Photo: Drew Angerer/Getty Images

House Intelligence Chairman Adam Schiff (D-Calif.) announced on Twitter Wednesday that his committee will hold its first public impeachment hearings next week.

Driving the news: On Wednesday, Nov. 13, the committee will interview top U.S. diplomat in Ukraine Bill Taylor and State Department official George Kent. On Friday, Nov. 15, the committee will interview former U.S. Ambassador to Ukraine Marie Yovanovitch.

Why it matters: The move from closed-door interviews to public testimony is a significant step in the impeachment inquiry and an indication of how quickly the House investigation into Trump and Ukraine is moving.

The big picture: Taylor, a respected career diplomat, told House investigators last month that Trump conditioned the release of military aid on the Ukrainian president's willingness to promise to investigate natural gas company Burisma and alleged interference in the 2016 election. The desired investigations involved Joe Biden and the Democratic National Committee, two of Trump's domestic political opponents.

  • Kent, the deputy assistant secretary in the Bureau of European and Eurasian Affairs, testified that he was told to "lay low" on Ukraine matters, and that he was edged out on Ukraine policy by EU Ambassador Gordon Sondland, special envoy to Ukraine Kurt Volker and Energy Secretary Rick Perry, per the New York Times.
  • Marie Yovanovitch testified in private that Rudy Giuliani and his associates led a campaign to have her ousted over allegations that she was blocking Ukraine from opening these investigations, and that she spoke negatively about the president. A transcript of her testimony was released earlier this week.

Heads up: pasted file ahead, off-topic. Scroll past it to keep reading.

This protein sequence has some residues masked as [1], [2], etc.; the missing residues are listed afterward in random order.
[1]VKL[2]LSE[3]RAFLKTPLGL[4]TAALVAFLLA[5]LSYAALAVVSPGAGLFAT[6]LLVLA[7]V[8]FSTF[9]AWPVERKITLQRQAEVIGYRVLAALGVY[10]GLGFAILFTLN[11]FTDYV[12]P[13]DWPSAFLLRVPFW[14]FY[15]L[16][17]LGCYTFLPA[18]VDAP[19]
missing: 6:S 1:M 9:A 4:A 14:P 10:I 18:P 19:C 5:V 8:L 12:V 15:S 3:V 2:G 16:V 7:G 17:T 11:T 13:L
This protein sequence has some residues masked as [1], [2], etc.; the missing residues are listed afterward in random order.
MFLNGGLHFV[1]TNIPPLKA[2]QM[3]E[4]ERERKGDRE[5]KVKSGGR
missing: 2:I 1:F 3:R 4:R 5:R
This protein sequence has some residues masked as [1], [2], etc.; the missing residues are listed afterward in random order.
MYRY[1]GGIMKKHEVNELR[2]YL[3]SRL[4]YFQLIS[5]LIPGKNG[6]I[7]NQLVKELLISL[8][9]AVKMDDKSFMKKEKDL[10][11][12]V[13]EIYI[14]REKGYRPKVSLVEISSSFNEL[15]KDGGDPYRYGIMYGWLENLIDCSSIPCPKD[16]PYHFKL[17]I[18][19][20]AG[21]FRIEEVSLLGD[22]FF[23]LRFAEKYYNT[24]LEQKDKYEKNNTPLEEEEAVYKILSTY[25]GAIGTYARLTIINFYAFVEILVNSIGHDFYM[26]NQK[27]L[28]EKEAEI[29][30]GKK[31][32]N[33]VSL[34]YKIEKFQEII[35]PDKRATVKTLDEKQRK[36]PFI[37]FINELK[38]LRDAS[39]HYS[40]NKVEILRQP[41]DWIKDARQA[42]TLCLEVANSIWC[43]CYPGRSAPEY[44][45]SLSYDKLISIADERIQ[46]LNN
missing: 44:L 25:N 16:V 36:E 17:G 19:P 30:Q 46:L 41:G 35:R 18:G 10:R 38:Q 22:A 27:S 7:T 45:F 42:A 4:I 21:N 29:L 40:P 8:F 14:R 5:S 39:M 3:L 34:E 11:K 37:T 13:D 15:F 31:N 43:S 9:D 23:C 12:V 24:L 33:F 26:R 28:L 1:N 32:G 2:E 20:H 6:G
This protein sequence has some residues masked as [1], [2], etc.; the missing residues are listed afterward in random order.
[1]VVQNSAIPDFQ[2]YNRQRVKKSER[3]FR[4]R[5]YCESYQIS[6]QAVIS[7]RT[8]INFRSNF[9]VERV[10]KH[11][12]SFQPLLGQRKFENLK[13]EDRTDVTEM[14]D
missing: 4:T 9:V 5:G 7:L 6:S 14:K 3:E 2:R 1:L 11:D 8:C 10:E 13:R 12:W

Between the lines: Committee sources tell Axios' Alayna Treene their goal is to keep the public hearings narrowly focused so that it's both easy for the American public to follow and helps accelerate the impeachment timeline. They're focused on bringing in the career officials who revealed the most about Trump and Ukraine — meaning don't expect many new names or faces as the inquiry shifts to a more public setting.

Go deeper: Gordon Sondland testifies that Ukraine aid was conditioned on Biden investigation

Go deeper

Case growth outpacing testing in coronavirus hotspots

Data: The COVID Tracking Project. Note: Vermont and Hawaii were not included because they have fewer than 20 cases per day. Chart: Andrew Witherspoon/Axios

The United States' alarming rise in coronavirus cases isn't due to increased testing — particularly not where cases have grown fastest over the last month.

Why it matters: The U.S. doesn't yet know what it looks like when a pandemic rages on relatively unchecked after the health system has become overwhelmed. It may be about to find out.

The impending retail apocalypse

Illustration: Eniola Odetunde/Axios

Because of the coronavirus and people's buying habits moving online, retail stores are closing everywhere — often for good.

Why it matters: Malls are going belly up. Familiar names like J.C. Penney, Neiman Marcus and J. Crew have filed for bankruptcy. Increasingly, Americans' shopping choices will boil down to a handful of internet Everything Stores and survival-of-the-fittest national chains.

Biden campaign using Instagram to mobilize celebrity supporters

Collins appears on the Build live interview series in November 2019. Photo: Gary Gershoff/Getty Images

The Biden campaign is launching a new initiative today that will draft Hollywood celebrities for Instagram Live chats with campaign officials and other Biden supporters.

Why it matters: The campaign, called #TeamJoeTalks, is an attempt to open up a new front on social media, drawing on celebrities’ Instagram followers to help find and motivate voters while large parts of the country remain locked down.